The Walter Reed Army Institute of Research will transfer its Zika purified inactivated virus (ZPIV) vaccine technology to French drugmaker
Sanofi is to co-develop a Zika vaccine candidate with the US-based Walter Reed Army Institute of Research (WRAIR).
The partners have signed a Cooperative Research and Development Agreement under which WRAIR will transfer its Zika purified inactivated virus (ZPIV) vaccine technology to the French drugmaker's vaccines business unit Sanofi Pasteur, forming a broader collaboration with the US government.
Sanofi Pasteur will also produce clinical material in compliance with current GMP (Good Manufacturing Practices) to support Phase II testing, optimise the upstream process to improve production yields, and characterise the vaccine product.
In addition, the firm will create a clinical development and regulatory strategy.
WRAIR will share data related to the development of immunologic assays designed to measure neutralising antibody responses following natural infection and vaccination with ZPIV, biologic samples generated during the performance of non-human primate studies, and biologic samples generated during the performance of human safety and immunogenicity studies using ZPIV.
We are looking at other pathways to get a Zika vaccine into the clinic as soon as possible
WRAIR, the National Institute of Allergy and Infectious Diseases (NIAID), which is part of the US National Institutes of Health (NIH), and the Biomedical Advanced Research and Development Authority (BARDA), which is part of the Health & Human Services (HHS) Office of the Assistant Secretary of Preparedness and Response, have been coordinating pre-clinical development of the candidate encouraged by new, pre-clinical research conducted by WRAIR and the Beth Israel Deaconess Medical Centre. NIAID will sponsor a series of Phase I ZPIV trials while the technology transfer process is occurring.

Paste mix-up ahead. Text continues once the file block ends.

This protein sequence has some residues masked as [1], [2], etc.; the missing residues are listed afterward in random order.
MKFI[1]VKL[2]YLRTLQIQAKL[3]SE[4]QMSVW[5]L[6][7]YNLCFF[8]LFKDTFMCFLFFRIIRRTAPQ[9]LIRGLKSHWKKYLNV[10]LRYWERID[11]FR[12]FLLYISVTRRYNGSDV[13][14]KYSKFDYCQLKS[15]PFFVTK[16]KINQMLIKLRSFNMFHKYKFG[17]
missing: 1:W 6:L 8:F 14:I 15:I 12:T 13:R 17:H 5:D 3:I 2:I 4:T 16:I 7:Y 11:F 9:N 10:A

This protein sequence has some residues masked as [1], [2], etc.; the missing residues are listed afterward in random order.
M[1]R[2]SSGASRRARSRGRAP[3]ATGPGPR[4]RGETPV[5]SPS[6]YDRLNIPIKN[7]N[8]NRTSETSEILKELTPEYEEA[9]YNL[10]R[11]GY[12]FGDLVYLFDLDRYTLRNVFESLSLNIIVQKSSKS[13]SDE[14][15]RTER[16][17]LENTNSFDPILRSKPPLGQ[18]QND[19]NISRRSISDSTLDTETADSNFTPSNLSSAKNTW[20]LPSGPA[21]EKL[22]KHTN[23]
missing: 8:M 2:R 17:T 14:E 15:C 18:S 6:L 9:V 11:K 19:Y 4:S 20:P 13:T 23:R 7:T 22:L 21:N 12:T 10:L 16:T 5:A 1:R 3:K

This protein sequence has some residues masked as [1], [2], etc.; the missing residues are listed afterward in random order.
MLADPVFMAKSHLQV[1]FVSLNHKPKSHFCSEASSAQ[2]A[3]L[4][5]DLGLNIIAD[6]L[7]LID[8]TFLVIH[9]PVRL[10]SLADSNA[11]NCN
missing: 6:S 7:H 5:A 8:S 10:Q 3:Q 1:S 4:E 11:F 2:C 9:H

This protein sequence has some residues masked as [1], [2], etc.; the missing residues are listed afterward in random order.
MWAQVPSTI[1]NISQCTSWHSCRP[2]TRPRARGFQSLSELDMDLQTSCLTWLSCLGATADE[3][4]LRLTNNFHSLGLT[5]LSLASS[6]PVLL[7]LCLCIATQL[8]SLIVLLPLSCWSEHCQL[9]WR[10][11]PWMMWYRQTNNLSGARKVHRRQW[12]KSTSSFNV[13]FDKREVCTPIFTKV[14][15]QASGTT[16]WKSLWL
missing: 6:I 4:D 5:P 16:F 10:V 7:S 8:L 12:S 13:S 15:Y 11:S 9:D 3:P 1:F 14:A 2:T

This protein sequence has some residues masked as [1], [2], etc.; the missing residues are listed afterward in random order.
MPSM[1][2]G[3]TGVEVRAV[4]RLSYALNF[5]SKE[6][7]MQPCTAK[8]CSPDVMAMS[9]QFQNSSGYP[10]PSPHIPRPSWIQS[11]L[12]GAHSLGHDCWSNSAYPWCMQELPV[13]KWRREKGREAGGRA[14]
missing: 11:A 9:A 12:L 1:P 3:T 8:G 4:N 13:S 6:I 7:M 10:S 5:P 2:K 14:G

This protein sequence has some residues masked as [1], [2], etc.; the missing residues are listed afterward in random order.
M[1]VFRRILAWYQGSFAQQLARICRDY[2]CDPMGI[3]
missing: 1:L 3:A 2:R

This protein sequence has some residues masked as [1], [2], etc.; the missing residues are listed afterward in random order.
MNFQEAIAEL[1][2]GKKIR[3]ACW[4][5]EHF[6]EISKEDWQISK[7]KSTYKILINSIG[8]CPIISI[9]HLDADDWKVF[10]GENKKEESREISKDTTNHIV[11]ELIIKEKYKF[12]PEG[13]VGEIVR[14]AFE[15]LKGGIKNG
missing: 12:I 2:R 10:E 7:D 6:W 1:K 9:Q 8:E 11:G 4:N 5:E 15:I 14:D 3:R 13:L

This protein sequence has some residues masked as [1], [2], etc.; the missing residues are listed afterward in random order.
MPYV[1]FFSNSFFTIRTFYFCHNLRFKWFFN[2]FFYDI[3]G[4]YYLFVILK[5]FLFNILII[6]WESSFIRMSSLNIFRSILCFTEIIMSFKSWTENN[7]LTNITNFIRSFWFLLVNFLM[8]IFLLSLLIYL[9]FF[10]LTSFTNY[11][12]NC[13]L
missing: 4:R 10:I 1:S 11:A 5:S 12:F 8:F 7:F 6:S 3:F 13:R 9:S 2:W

'In addition to exploring our own vaccine technology used in our new dengue fever vaccine, we are looking at other pathways to get a Zika vaccine into the clinic as soon as possible. Therefore, this exciting collaboration with the WRAIR creates the opportunity to rapidly move forward,' said David Loew, Executive Vice President, Head of Sanofi Pasteur.
While simultaneously working on the WRAIR technology, Sanofi Pasteur is performing pre-clinical studies, using a technology previously and successfully developed for its dengue fever and Japanese encephalitis vaccines, which belong to the same family of viruses as Zika.
But as that pathway will take longer to get a Zika vaccine candidate into the clinic, the firm has been exploring partnerships with external experts to rapidly advance a vaccine candidate.
'We're looking at this from both a short- and long-term perspective, collaborating to get into the clinic quicker to provide a vaccine in response to the current emergency, and adapting our own technology to ensure production capacity of a vaccine for years to come,' said John Shiver, Senior VP for R&D at Sanofi Pasteur.